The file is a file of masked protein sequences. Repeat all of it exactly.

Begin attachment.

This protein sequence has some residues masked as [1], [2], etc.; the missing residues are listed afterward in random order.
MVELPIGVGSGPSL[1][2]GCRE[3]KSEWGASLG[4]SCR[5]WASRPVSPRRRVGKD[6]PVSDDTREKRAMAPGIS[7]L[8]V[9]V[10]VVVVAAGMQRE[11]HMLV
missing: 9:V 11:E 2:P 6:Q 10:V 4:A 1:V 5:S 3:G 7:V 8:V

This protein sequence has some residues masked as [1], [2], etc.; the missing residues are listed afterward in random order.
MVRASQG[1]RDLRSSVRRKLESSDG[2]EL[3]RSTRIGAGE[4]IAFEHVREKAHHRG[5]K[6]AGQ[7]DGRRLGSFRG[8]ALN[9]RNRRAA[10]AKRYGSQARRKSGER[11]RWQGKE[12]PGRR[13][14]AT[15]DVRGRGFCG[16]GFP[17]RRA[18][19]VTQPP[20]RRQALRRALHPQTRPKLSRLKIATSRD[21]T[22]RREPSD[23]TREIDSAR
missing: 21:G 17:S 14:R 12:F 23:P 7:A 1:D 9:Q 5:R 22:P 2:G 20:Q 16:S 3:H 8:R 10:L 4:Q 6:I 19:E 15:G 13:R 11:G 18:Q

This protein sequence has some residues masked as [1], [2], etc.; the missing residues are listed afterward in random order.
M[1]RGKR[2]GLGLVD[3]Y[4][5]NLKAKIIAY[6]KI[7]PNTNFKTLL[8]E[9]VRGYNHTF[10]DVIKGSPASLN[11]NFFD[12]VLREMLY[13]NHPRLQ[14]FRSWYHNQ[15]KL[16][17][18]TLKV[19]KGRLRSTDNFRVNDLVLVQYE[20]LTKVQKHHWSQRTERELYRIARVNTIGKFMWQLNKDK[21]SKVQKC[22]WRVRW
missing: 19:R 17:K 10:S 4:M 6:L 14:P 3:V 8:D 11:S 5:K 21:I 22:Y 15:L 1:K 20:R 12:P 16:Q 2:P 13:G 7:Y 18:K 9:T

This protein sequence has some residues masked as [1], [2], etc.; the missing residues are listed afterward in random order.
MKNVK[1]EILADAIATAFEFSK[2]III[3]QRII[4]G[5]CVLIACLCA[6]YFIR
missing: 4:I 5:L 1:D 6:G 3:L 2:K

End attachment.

This protein sequence has some residues masked as [1], [2], etc.; the missing residues are listed afterward in random order.
MVELPIGVGSGPSL[1][2]GCRE[3]KSEWGASLG[4]SCR[5]WASRPVSPRRRVGKD[6]PVSDDTREKRAMAPGIS[7]L[8]V[9]V[10]VVVVAAGMQRE[11]HMLV
missing: 9:V 11:E 2:P 6:Q 10:V 4:A 1:V 5:S 3:G 7:V 8:V

This protein sequence has some residues masked as [1], [2], etc.; the missing residues are listed afterward in random order.
MVRASQG[1]RDLRSSVRRKLESSDG[2]EL[3]RSTRIGAGE[4]IAFEHVREKAHHRG[5]K[6]AGQ[7]DGRRLGSFRG[8]ALN[9]RNRRAA[10]AKRYGSQARRKSGER[11]RWQGKE[12]PGRR[13][14]AT[15]DVRGRGFCG[16]GFP[17]RRA[18][19]VTQPP[20]RRQALRRALHPQTRPKLSRLKIATSRD[21]T[22]RREPSD[23]TREIDSAR
missing: 21:G 17:S 14:R 12:F 23:P 7:A 1:D 9:Q 5:R 22:P 2:G 20:Q 16:S 3:H 8:R 10:L 4:Q 6:I 19:E 15:G 13:R 11:G 18:Q

This protein sequence has some residues masked as [1], [2], etc.; the missing residues are listed afterward in random order.
M[1]RGKR[2]GLGLVD[3]Y[4][5]NLKAKIIAY[6]KI[7]PNTNFKTLL[8]E[9]VRGYNHTF[10]DVIKGSPASLN[11]NFFD[12]VLREMLY[13]NHPRLQ[14]FRSWYHNQ[15]KL[16][17][18]TLKV[19]KGRLRSTDNFRVNDLVLVQYE[20]LTKVQKHHWSQRTERELYRIARVNTIGKFMWQLNKDK[21]SKVQKC[22]WRVRW
missing: 19:R 17:K 10:S 4:M 6:L 14:P 3:V 8:D 11:S 5:K 21:I 22:Y 15:L 1:K 20:R 12:P 16:Q 2:P 13:G 7:Y 18:K 9:T

This protein sequence has some residues masked as [1], [2], etc.; the missing residues are listed afterward in random order.
MKNVK[1]EILADAIATAFEFSK[2]III[3]QRII[4]G[5]CVLIACLCA[6]YFIR
missing: 4:I 5:L 1:D 6:G 3:L 2:K